This would be a satisfactory outcome for all concerned even if both players – for different reasons – are prone to inconsistency. Frankly, in an ideal world an upgrade on the Portuguese full-back would be welcomed but City’s defence right now is anything but an ideal world: it’s a dystopia and there are too many fires to put out elsewhere.

Across the park the progress made by Mendy has been greatly encouraging but fitness issues still concern and this leaves his principal stand-in Zinchenko in a precarious predicament. The Ukrainian’s adaptation to a foreign role has been Herculean and highly commendable, and for what it’s worth too he is a popular figure among the fans.

Yet his notable lack of pace is not going to change anytime soon while his habit of nullifying a carefully orchestrated move that has granted him space out wide by playing it cautiously backwards annoys as much as it baffles from a natural winger. Sign a new left-back please City and what is really meant here is will you finally, for the love of God and all that is holy secure a specialist, top quality, forward-thinking left-back, pretty please with a cherry on top.

Turning our attentions with a heavy heart to the centre-backs, a fit and consistently available partnership of Fernandinho and Laporte next season excites and especially with the emerging talent of Eric Garcia stepping up when necessary. Yet as has already been painfully observed and empirically experienced it is a fool’s errand to rely on fitness and this brings us fittingly to John Stones; a shadow of a Premier League player who once threatened to be a colossus.

Plagued by injuries the 25-year-old has been ready for action in only 48% of Guardiola’s 220 games in charge and for the other 52% his actions have too often let him down. With transfer rumours growing in substance every week his time in Manchester is up. This leaves us with Otamendi: the drunken uncle at an elegant Tuscan wedding. The highly strung Argentine has started 53% of City’s league games this season and started 71% of their defeats. You do the math.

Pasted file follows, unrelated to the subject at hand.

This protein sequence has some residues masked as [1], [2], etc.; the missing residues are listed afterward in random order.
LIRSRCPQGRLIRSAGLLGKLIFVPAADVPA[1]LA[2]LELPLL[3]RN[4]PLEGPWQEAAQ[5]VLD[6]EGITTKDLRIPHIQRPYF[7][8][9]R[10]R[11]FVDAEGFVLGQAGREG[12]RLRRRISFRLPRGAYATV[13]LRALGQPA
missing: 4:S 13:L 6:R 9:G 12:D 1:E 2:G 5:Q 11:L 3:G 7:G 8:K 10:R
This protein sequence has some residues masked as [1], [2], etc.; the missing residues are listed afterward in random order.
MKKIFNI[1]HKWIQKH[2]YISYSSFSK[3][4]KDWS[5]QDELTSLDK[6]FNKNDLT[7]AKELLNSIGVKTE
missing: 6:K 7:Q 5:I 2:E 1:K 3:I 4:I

Blues have long grown sick and tired of witnessing his maniacal approach to one-on-ones where he is Kato and the opponent is Peter Sellers entering a hotel room and the notion that he is picked over Garcia due to his experience perplexes given his callow, erratic idiocy. It’s like seeking out Piers Morgan’s opinion on climate change over Greta Thunberg simply because the former is several decades older. If Otamendi is not gone by next August then nothing makes sense anymore.

A conservative estimation then puts it at four new signings required in a solitary window; an onerous ask when it’s considered that Champions League may be deprived them and with the constraints of FFP still pertinent. Make no mistake about it though this has been a long time coming. And be similarly without doubt that this is a problem entirely of City’s own doing.